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A Controversial Tablet Displaying the Ten Commandments by Kevyn

Americanizing the Ten Commandments

Michael Coogan

In 2001, Roy Moore, the Chief Justice of the Alabama Supreme Court, installed a massive monument featuring the Ten Commandments in the courthouse rotunda. When ordered by a federal judge to have it taken away because it violated the establishment clause of the U. S. Constitution, Moore refused, and he was subsequently removed from office by state judicial officials, and the monument was removed from the courthouse. Still, Moore was reelected Chief Justice in 2012.

The Ten Commandments continue to be a lightning rod in the cultural and political battles that divide our country. On April 8, 2015, Governor Asa Hutchinson of Arkansas signed “The Ten Commandments Display Act.” The law requires the Secretary of State to have a monument featuring the Ten Commandments placed on the grounds of the State Capitol. In an apparent effort to avoid legal challenge, the text is to be the same as that on the monument on the capitol grounds in Austin, Texas, which was declared constitutional by the U. S. Supreme Court in 2005.

But the Supreme Court (in Van Orden v. Perry) did not explicitly endorse the actual text of the Austin monument, only the monument itself. And that’s a good thing, because the text of the Ten Commandments on both the Austin and the Little Rock monuments (and on hundreds of others around the country) doesn’t correspond exactly to any of the two or three versions of the Decalogue found in the Bible. Rather, it is a bowdlerized abridgement which strips the commandments of their historical specificity and conveniently removes some of their more questionable aspects. Gone are the references to the Israelites’ exodus from Egypt and their future possession of the Promised Land. Gone too is the designation of the seventh day of the week (Saturday) as the Sabbath, in imitation of the divine rest after the supposed creation of the world in six days. And gone are the descriptions of God as punishing sons, grandsons, and great-grandsons for sins of their fathers and not absolving anyone who misuses his name. These are not just minor omissions. They change the text from a specific set of laws reportedly given to a specific group at a specific moment in history to a bland and nonsectarian yet still monotheistic set of rules. They also conveniently forestall questions of observance, scientific accuracy, and challenging theology.

Also missing both in this abridgment and in the original is what the “The Ten Commandments Monument Display Act” claims the Decalogue represents: “a philosophy of government . . . that God has ordained civil government and has delegated limited authority to civil government . . . and that God has endowed people with certain unalienable rights, including life, liberty, and the pursuit of happiness.” In fact, the Ten Commandments say nothing about government. The legislators obviously have conflated two sources, the Ten Commandments and the Declaration of Independence. But these two canonical texts, written thousands of years apart, are not entirely compatible. The last commandment on the proposed monument reads:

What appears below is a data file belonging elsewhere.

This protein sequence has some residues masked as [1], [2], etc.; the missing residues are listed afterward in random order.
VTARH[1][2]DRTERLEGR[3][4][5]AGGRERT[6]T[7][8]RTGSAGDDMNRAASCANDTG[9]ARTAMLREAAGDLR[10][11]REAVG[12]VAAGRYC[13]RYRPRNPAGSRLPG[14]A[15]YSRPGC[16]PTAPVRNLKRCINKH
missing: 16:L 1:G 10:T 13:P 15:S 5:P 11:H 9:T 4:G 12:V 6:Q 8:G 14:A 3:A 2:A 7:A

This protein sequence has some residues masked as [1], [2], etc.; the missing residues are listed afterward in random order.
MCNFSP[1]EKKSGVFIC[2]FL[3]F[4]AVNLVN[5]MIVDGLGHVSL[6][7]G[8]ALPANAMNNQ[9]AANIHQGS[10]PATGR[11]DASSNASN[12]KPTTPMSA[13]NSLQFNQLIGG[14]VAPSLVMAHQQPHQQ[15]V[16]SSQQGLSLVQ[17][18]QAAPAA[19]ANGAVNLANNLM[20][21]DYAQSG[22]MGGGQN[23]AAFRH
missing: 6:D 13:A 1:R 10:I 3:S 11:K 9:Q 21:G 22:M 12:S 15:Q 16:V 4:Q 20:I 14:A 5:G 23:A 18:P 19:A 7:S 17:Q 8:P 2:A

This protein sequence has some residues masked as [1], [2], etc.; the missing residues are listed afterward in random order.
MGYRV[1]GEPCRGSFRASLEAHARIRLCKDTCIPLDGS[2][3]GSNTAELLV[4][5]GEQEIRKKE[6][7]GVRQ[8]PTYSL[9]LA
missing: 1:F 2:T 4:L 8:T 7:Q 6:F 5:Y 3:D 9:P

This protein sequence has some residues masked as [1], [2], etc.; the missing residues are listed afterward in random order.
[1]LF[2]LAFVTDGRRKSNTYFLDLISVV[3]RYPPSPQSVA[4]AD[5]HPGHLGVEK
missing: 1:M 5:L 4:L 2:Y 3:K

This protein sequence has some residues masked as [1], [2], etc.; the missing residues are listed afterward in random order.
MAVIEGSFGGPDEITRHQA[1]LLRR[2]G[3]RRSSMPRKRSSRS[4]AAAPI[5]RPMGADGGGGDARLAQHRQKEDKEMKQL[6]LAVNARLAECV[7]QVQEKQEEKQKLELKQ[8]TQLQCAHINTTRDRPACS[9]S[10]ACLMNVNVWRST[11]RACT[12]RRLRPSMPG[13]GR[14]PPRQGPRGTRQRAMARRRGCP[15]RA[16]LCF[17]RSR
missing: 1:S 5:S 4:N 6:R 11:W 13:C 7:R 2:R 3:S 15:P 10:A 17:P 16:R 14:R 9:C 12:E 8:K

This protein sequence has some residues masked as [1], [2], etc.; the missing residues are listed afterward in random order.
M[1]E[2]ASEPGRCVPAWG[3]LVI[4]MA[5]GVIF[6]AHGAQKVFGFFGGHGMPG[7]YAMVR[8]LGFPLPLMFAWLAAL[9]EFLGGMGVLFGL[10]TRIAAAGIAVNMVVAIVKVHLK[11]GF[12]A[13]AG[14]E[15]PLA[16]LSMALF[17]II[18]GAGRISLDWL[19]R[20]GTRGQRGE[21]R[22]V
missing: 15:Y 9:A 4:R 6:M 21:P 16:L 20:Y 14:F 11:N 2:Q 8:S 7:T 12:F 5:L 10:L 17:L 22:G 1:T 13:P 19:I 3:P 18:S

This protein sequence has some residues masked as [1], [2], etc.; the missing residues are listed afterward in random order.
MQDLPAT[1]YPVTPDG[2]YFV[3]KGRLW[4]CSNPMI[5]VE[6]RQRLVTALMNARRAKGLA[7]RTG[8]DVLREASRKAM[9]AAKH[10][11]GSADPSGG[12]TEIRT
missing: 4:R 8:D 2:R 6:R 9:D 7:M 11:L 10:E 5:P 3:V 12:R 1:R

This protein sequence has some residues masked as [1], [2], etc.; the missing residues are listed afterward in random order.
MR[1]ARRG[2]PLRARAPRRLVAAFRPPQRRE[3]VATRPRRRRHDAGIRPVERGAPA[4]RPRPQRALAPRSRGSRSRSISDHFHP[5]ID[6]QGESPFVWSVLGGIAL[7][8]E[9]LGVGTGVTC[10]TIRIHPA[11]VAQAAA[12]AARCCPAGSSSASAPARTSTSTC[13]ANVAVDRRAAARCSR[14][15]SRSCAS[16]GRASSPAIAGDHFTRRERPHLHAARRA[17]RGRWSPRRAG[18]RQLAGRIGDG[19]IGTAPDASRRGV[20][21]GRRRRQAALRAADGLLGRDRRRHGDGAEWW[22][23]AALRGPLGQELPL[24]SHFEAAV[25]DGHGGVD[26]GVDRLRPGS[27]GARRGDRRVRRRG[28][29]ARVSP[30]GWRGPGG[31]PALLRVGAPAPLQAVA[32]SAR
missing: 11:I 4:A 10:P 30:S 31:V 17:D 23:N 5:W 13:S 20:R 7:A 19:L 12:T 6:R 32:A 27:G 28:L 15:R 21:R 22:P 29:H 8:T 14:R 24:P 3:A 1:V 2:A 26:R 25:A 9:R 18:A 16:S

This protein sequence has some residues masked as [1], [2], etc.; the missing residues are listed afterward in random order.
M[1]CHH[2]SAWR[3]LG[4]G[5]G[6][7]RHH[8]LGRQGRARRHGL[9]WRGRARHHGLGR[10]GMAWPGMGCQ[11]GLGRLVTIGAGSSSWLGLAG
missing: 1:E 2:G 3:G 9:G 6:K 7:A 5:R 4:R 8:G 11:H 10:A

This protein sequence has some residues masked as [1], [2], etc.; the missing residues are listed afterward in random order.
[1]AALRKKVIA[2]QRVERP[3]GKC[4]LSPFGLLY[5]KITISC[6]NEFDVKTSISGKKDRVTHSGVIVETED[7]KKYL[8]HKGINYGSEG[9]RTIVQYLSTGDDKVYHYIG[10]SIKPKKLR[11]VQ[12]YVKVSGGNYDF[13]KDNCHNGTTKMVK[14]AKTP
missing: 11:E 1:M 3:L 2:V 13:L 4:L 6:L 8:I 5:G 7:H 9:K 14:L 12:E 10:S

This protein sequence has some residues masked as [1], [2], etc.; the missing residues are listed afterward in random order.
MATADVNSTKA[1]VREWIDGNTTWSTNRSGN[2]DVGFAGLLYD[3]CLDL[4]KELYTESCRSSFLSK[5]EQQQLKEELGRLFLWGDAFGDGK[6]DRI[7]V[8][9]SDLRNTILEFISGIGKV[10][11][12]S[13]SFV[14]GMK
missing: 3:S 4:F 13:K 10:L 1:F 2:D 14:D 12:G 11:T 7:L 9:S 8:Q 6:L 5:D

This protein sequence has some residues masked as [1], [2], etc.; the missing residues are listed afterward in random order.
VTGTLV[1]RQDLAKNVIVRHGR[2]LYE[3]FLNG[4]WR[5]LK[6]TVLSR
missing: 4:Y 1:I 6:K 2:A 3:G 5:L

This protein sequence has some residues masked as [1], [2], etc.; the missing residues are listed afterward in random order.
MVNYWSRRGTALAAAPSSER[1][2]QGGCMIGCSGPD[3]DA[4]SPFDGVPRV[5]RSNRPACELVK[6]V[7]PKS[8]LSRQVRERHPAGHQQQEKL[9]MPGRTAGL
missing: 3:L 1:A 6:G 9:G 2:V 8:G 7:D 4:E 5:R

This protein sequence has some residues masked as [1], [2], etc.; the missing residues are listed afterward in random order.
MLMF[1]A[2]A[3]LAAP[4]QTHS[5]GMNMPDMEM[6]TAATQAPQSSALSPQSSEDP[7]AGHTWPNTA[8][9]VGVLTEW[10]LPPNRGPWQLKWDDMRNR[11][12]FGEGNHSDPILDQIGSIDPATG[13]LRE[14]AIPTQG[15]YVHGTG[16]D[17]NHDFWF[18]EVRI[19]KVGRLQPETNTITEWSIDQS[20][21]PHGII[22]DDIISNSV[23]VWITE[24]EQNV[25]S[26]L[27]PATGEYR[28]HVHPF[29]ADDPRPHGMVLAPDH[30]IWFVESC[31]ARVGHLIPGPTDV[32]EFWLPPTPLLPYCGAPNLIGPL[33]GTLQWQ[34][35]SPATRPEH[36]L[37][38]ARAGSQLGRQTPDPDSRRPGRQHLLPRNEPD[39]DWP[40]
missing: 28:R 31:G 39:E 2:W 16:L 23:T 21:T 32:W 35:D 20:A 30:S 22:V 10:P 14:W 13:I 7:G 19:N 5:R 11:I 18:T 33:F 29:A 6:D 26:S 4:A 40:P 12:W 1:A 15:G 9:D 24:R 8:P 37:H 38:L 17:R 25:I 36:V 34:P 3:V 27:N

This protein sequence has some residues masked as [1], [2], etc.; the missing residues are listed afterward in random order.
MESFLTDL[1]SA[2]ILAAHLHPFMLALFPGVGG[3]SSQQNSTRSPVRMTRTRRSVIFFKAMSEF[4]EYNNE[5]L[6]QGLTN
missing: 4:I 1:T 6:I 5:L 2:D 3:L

Thou shalt not covet thy neighbor’s house. Thou shalt not covet thy neighbor’s wife, nor his manservant, nor his maidservant, nor his cattle, nor anything that is thy neighbor’s.

What this means is that a man’s property is off limits; in the original Hebrew, the commandments are addressed only to males. Significantly, a man’s property includes not only his real estate and his cattle, but also his wife. And not just his wife: the word quaintly and misleadingly translated “manservant” in the King James Version followed in the proposed monument’s text really means “slave.” This is clear at the opening of the Decalogue, which in the Bible literally says, “I am the Lord your God, who brought you out from the land of Egypt, from the house of slaves” (the monument’s text reads simply “I am the Lord thy God”). By divine sanction, then, the last commandment (like the Sabbath commandment in its unabridged form) is implicitly proslavery. Thus, neither liberty nor happiness are rights for “people” (the bill’s soft and vague rephrasing of the Declaration’s “all men”) in the Decalogue, unless they happen to be free adult males.

Finally, it is profoundly ironic that a bill that falsely claims that the Ten Commandments support limited government requires the government to impose on its citizens a divisive symbol, an imposition antithetical to the underlying spirit of both the Bible and the Declaration.

Michael Coogan is director of publications for the Harvard Semitic Museum, lecturer on Old Testament/Hebrew Bible at Harvard Divinity School, editor of The New Oxford Annotated Bible, and author of God and Sex: What the Bible Really Says.

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